As I mentioned in my opening paragraph, sadly the LBC is coming to a defacto end - life has intervened while several of us were making other plans. I jumped into the LBC pool for one simple reason - I was in the midst of reconnecting with and rekindling a friendship with Conrad - the Old Fossil - started back in the 80s when we worked together at a RadioShack Computer Center. We had a lot of fun and met come interesting folks there - from super peddlers like Mark Stout and our resident jefe Jim Kelso to Michael - oue-resident red-clad follower of the guru bagwan shree rajnesh - who spent most of his time typing and submitting resumes for other work. Good times. And as I said - I saw the LBC as a way to stay in touch with and get closer to Conrad. It was quite successful as we are now good friends - we've made up for lost time. But, somewhere along that journey something else happened - I became friends with a gentleman in Pune India and a terrific lady in Ireland. As I am half Irish Marie's perspective has been a fascinating glimpse into my roots. Then there's Delores and her strong Mormon faith. I enjoy our back and forth - she represents all that is right and good with the faith I rejected years ago for a myriad of reasons. And Paul - our resident author - always fun to read and one I'd seriously enjoy an evening in a pub with. Now Ramana. How on earth does a gentleman half way around the world in Pune India strike such a resonant chord with a guy in Ft Worth Texas? Simple - syncronicity. He knows of what he speaks.
So although there may not be a formal LBC I intend to continue following the members in their blogging endeavors. A need that weekly dose of sunshine and positivity that is Maxi and I enjoy the fish out of water Irish woman married to an Indian and the stories that generates as well. They're all way too much fun to stop reading.
Friday, November 15, 2013
This week’s LBC topic – When I was young promises to be a fun one.
Tell me – with a straight face – you didn’t see this one coming
OK – the rooms weren’t colder and my father was a soldier in the Korean war. But many friends were involved in that little excursion to Southeast Asia. I smoked my first cigarette at 10. It was also my last (well – regular tobacco anyway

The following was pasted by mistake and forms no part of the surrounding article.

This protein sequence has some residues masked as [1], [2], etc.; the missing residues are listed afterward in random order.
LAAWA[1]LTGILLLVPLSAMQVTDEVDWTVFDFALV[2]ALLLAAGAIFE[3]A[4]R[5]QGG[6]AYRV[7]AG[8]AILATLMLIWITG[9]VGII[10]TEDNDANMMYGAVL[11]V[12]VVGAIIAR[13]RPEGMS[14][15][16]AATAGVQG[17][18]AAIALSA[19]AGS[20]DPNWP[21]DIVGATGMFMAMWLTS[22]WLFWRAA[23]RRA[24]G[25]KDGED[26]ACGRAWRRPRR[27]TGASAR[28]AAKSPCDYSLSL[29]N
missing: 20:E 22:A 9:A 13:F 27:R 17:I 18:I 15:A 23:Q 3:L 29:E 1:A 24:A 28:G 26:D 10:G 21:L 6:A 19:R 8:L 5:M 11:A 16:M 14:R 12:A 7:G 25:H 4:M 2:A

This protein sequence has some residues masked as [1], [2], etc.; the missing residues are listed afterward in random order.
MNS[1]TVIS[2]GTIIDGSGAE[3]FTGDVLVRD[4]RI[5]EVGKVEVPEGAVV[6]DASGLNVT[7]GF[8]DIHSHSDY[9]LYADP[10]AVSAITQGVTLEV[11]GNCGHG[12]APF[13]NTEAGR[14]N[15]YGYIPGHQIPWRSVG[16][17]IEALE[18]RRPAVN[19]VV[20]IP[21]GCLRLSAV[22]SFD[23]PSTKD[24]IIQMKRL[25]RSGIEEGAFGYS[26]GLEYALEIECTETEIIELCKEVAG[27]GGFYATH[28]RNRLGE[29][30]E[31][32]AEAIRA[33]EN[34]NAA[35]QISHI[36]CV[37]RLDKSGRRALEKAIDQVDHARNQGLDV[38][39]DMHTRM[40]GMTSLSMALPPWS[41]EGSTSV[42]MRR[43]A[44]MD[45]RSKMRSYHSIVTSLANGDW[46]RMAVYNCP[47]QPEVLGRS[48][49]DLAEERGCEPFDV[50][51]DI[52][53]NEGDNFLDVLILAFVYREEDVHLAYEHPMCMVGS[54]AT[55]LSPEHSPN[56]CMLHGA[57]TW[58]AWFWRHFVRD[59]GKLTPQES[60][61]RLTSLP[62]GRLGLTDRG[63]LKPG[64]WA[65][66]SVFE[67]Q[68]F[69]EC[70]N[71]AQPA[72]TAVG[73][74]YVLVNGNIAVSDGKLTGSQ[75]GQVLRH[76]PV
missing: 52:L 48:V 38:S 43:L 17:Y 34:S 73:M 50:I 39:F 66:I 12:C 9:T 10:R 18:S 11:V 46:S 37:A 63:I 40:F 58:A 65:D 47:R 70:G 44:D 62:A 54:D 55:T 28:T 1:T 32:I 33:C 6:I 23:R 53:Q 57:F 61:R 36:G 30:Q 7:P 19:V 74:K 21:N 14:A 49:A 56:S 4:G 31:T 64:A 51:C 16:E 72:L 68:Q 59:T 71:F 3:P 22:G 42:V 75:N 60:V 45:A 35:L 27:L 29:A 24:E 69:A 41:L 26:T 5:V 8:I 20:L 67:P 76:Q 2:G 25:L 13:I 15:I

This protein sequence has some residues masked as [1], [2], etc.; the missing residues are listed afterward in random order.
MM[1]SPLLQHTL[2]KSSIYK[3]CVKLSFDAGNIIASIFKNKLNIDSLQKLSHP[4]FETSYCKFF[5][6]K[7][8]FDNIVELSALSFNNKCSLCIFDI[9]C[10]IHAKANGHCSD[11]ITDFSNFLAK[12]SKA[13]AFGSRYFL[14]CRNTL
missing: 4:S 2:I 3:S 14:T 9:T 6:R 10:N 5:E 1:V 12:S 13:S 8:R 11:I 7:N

And for girls, I had a bad yen
And I had quite a ball
When I was young
Gotta agree with this one, but I was extraordinarily shy so I yenned from afar mostly. I blogged about the change here if you’re interested in revisiting that one -
When I was young, it was more important
Pain more painful
Laughter much louder
Yeah, when I was young
When I was young
Boy that was true. The highs were higher, the lows lower and there was no real long-term vision about life. Remember the “never trust a person over 30 advice?” We were so slick.
I met my first love at thirteen
She was brown and I was pretty green
And I learned quite a lot when I was young
When I was young
Well – 15 is more accurate and she had brown hair. Cars back then had roomy back seats. Yay. And we had Johnnie Mathis – the mere sound of his voice caused bra straps to come undone seemingly on their own – at least that’s what I was told.
My faith was so much stronger then
I believed in fellow men
And I was so much older then
When I was young
When I was young
When I was young
I definitely had more faith when I was young - I had high hopes for the world – I suppose that’s part of being a child of the sixties. Now? Not so much – In the words of U2 - I still haven’t found what I’m looking for. But it’s been an interesting ride and I have no idea how many more stops I have left on this bus ride. What do the other LBC members have to say? Check them out.
Friday, November 8, 2013
Friday, November 1, 2013
I love the night. Always have. It’s a different world than the one offered during daylight. Things that inhabit the night seem more alive than their daytime counterparts. At least to me they do. Drive around any moderately sized or bigger city – check it out. Now granted – there are places you should not stop and smell the roses – or whatever that funky smell is – but still – try it. Look at the business being transacted after normal hours - Bars, restaurants, clubs and offices. And of course the business that is intended to be under the radar - Sure many are open during the day but they’re just not the same. Looking for quiet? What beats the still of the night?